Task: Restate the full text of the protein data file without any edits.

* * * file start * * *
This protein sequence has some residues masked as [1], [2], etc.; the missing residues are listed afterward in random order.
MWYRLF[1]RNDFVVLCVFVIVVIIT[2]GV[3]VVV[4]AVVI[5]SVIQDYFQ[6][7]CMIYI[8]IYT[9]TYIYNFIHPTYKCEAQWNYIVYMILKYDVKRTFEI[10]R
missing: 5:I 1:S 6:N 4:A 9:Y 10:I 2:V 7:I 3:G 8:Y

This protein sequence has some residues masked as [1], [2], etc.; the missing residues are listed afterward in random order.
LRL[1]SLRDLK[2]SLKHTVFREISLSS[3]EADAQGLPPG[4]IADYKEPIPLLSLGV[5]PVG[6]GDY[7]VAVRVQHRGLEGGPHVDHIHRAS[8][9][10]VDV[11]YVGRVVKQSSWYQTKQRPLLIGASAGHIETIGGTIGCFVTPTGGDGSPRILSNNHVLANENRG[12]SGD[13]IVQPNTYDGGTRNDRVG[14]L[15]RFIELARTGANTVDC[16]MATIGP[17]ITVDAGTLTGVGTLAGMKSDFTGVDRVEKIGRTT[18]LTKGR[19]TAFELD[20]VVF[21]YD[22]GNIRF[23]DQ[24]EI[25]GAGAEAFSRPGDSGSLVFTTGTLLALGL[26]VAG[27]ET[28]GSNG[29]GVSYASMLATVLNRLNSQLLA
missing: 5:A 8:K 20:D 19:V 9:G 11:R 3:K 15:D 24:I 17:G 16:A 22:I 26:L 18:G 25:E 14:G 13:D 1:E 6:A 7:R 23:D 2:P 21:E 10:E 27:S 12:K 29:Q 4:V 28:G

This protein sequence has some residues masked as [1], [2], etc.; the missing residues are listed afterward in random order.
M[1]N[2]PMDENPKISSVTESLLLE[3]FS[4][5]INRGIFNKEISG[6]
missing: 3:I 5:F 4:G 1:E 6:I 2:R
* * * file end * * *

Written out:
This protein sequence has some residues masked as [1], [2], etc.; the missing residues are listed afterward in random order.
MWYRLF[1]RNDFVVLCVFVIVVIIT[2]GV[3]VVV[4]AVVI[5]SVIQDYFQ[6][7]CMIYI[8]IYT[9]TYIYNFIHPTYKCEAQWNYIVYMILKYDVKRTFEI[10]R
missing: 5:I 1:S 6:N 4:A 9:Y 10:I 2:V 7:I 3:G 8:Y

This protein sequence has some residues masked as [1], [2], etc.; the missing residues are listed afterward in random order.
LRL[1]SLRDLK[2]SLKHTVFREISLSS[3]EADAQGLPPG[4]IADYKEPIPLLSLGV[5]PVG[6]GDY[7]VAVRVQHRGLEGGPHVDHIHRAS[8][9][10]VDV[11]YVGRVVKQSSWYQTKQRPLLIGASAGHIETIGGTIGCFVTPTGGDGSPRILSNNHVLANENRG[12]SGD[13]IVQPNTYDGGTRNDRVG[14]L[15]RFIELARTGANTVDC[16]MATIGP[17]ITVDAGTLTGVGTLAGMKSDFTGVDRVEKIGRTT[18]LTKGR[19]TAFELD[20]VVF[21]YD[22]GNIRF[23]DQ[24]EI[25]GAGAEAFSRPGDSGSLVFTTGTLLALGL[26]VAG[27]ET[28]GSNG[29]GVSYASMLATVLNRLNSQLLA
missing: 5:A 8:K 20:D 19:V 9:G 11:R 3:K 15:D 24:I 17:G 16:A 22:I 26:L 18:G 25:E 14:G 13:D 1:E 6:A 7:R 23:D 2:P 21:E 10:E 27:S 12:K 29:Q 4:V 28:G

This protein sequence has some residues masked as [1], [2], etc.; the missing residues are listed afterward in random order.
M[1]N[2]PMDENPKISSVTESLLLE[3]FS[4][5]INRGIFNKEISG[6]
missing: 3:I 5:F 4:G 1:E 6:I 2:R